Airline pilots need guns in the cockpit

In his Oscar-winning 1969 turn as Marshal Rooster Cogburn in "True Grit," John Wayne plays an exquisite courtroom scene with character actor Alfred Ryder.

Ryder, who plays a defense attorney, tries to prove the irascible lawman is a little too quick to use his six-gun. In questioning Wayne about the shooting that preceded his defendant's arrest, Ryder inquires, "As you advanced on the people around the campfire, was your gun loaded and cocked."

"Well," Wayne answers patronizingly with his one, unpatched eye open wide, "a gun ain't much good if it's unloaded 'n' cocked."

America's airline pilots suddenly have come to that realization in the wake of the New York-Washington terrorist attacks.

The Airline Pilots Association is asking Congress to make it legal for them to carry firearms in the cockpits of the planes they fly and to authorize the Federal Bureau of Investigation to train them to do so.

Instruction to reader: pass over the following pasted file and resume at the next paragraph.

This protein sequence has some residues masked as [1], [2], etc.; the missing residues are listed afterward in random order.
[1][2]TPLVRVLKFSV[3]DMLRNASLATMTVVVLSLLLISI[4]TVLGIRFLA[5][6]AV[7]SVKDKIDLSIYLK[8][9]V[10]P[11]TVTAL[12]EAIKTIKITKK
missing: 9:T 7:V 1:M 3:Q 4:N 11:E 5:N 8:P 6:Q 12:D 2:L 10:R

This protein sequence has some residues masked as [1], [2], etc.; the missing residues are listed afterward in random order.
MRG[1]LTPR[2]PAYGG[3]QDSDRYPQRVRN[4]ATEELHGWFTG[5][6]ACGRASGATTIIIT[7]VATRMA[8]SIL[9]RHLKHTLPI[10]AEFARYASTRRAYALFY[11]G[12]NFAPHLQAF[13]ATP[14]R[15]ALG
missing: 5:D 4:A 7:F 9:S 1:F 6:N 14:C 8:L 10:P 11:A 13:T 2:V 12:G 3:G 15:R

Although House Minority Leader Richard Gephardt is cool to the idea, saying sky marshals should be able to keep pilots safe, many safety experts think it's an excellent idea.

Pilots on the Israeli airline El-Al have done so for years.

A sky marshal may take aim at a hijacker who announces himself not knowing he may have four or five hijackers on the plane. If the hijackers overcome the sky marshal, Wayne's point to Alfred Ryder becomes most evident.

Congress should act quickly and favorably on the request. Had the pilots on the four ill-fated flights that attacked the World Trade Center and Pentagon and crashed in Pennsylvania had arms and the training to use them, they might have been able to keep control of their planes.